Boddu Venkatakrishna Rao & Ors Vs.
Shrimati Boddu Satyavathi & Ors  INSC 274 (23 November 1967)
23/11/1967 MITTER, G.K.
WANCHOO, K.N. (CJ) BACHAWAT, R.S.
CITATION: 1968 AIR 751 1968 SCR (2) 395
CITATOR INFO :
E 1980 SC1173 (27)
Hindu Law--Will by childless testarix--Two
foster Children to have life estate and their children to inherit after
them--Foster children whether inherit as joint tenants or
tenant-in-common--Their children whether inherit per capita or per stirpes.
A childless Hindu lady brought up a boy B and
a girl K as foster children. She made a will whereby after her death B and K
were to get a life estate in her property and 'after their death the children
that may be born to them should enjoy the same with powers of gift transfer and
sale'. After the lady's death B and K divided the property in equal shares by a
partition deed. B married K's daughter and had a child by her. He then took
another wife and had four children by her. The said four children filed a suit
for a declaration, inter alia, that after the death of B and K, their
children--namely, K's daughter and B's children--would be entitled to take the
property in equal shares. The trial court as well as the High Court held that B
and K had inherited a life estate as tenants in common and their descendants
would inherit per stirpes and not per capita.
The plaintiffs-appellants came to this Court.
It was urged on their behalf that B and K had inherited as joint tenants and
not as tenants in common.
HELD: A joint tenancy is unknown to Hindu law
except in the case of a coparcenary between members of an undivided family. The
terms of the will also did not in the present case spell out a joint tenancy.
As by the will the foster children were to have a life interest with a vested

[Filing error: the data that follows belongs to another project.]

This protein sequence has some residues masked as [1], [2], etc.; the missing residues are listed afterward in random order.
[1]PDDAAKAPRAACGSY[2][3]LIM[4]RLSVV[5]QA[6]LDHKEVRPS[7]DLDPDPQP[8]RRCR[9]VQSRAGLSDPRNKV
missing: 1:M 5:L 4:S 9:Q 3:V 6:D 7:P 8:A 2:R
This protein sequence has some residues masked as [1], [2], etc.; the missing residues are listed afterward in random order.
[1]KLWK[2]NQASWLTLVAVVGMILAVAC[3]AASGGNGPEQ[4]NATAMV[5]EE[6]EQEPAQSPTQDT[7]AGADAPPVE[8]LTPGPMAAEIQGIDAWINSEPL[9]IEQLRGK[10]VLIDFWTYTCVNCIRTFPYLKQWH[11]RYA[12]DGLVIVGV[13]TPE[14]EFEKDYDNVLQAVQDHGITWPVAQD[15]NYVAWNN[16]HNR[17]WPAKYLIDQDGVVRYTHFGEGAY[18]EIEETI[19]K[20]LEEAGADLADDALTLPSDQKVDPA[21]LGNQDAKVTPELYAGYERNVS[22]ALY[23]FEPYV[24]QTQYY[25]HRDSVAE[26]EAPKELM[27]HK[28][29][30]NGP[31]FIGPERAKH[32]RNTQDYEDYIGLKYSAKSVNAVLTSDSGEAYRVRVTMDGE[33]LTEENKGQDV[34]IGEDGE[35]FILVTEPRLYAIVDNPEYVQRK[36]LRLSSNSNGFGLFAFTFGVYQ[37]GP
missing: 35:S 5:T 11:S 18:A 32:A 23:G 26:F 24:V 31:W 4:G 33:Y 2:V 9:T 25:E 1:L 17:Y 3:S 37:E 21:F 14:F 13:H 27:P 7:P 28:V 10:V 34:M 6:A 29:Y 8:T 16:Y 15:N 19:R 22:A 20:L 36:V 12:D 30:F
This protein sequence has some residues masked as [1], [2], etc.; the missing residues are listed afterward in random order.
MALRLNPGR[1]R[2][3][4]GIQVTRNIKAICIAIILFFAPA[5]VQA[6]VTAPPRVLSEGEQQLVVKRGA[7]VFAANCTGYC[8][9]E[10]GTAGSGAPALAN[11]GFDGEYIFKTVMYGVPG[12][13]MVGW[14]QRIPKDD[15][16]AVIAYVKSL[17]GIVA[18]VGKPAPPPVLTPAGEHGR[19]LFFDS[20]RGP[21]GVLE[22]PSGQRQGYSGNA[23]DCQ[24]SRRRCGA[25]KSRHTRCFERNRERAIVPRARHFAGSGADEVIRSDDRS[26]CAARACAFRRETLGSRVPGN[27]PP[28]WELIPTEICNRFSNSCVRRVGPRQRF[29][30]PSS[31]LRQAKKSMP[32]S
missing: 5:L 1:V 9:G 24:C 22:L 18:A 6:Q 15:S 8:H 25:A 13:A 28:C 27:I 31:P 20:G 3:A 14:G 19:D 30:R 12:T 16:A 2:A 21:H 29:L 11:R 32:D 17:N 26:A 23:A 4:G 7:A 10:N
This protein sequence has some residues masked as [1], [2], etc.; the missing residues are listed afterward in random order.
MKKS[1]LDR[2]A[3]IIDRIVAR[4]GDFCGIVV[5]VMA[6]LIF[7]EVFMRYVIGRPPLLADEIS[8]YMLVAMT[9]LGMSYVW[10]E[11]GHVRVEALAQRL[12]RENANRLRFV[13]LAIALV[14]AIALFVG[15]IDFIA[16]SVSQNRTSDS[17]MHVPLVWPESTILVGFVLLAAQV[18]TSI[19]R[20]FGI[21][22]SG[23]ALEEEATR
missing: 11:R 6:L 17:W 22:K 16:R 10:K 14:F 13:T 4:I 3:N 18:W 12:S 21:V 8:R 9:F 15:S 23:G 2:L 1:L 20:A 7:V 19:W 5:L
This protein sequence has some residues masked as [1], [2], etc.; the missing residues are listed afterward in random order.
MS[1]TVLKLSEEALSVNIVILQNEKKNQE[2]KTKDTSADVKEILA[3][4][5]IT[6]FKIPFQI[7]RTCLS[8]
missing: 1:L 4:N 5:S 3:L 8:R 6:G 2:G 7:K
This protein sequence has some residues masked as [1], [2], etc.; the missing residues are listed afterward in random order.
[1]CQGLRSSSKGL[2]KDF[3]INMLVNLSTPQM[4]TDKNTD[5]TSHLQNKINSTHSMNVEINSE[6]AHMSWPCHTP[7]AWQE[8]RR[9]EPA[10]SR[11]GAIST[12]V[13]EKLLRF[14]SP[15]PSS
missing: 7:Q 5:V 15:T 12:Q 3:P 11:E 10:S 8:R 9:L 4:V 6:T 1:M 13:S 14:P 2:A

remainder to their children, the latter could only take per stirpes and not per
capita. [398 G--399 A] Jogeswar Narain Deo v. Ram Chund Dutt & Ors. 23 I.A.
37 and Babu Rani v. Rajendra Baksh Singh, 60
I.A. 95, relied on.
In re Hutchinson's Trusts, 21 Ch. D. 811,
Errington, In re: Gibbs v. Lassam.  1 Ch. D. 421 and Mcdonnel v.
Neil.  A.C. 342, referred to.
The donees of the life estate were minors at
the date of the will and there was no knowing when they would get married and
how many children each would have. It would therefore be reasonable to expect
that the testarix would so arrange her affairs that each of the foster children
should get half of the income of the property for life and that their children
should succeed to the respective interests of their parents. It is hardly
likely that the testatrix would know the difference between joint tenants and
tenants in common and she would naturally be eager to treat the foster children
as her own children so that the heirs of the foster children would take share
and share alike the properties being divided per stirpes between them. 1398
CIVIL APPELLATE JURISDICTION: Civil Appeal
No. 245 of 1965.
396 Appeal by special leave from the judgment
and order dated October 31, 1962 of the Andhra Pradesh High Court in Appeal No.
563 of 1959.
K.R. Chaudhuri, for the appellants.
K. Sen and T. Satyanarayana, for respondents
Nos. 1 to 3.
The Judgment of the Court was delivered by
Mitter, J. This is an appeal by special leave from a judgment and decree of the
High Court of Andhra Pradesh confirming the decree passed by the Subordinate
Judge at Eluru in O.S. No. 112 of 1955. The only question involved in this
appeal is, whether, under the terms of the will of one Boddu Adilakshmi,
defendants 4 and 5 took her properties as joint tenants or tenants in common.
The facts leading to the litigation may be
stated as follows. The testatrix, Adilakshmi, who was childless herself brought
up defendants 4 and 5, Boddu Ramarao and Kosury Lakshmamma, from their infancy.
At the date of the will executed on June 28, 1913 the girl (defendant 5) had
been with her for 15 years and the boy (defendant 4) for 10 years and both were
minors at the time. In order to provide for them after her death she executed a
will covering all her properties, movable and immovable. The translation of the
relevant portion of the will which was in vernacular is as follows :-- "
........ my entire property should hereafter my lifetime pass to. both these
minors, Lakshmamma and Ramarao, that until their minority period is over, Banda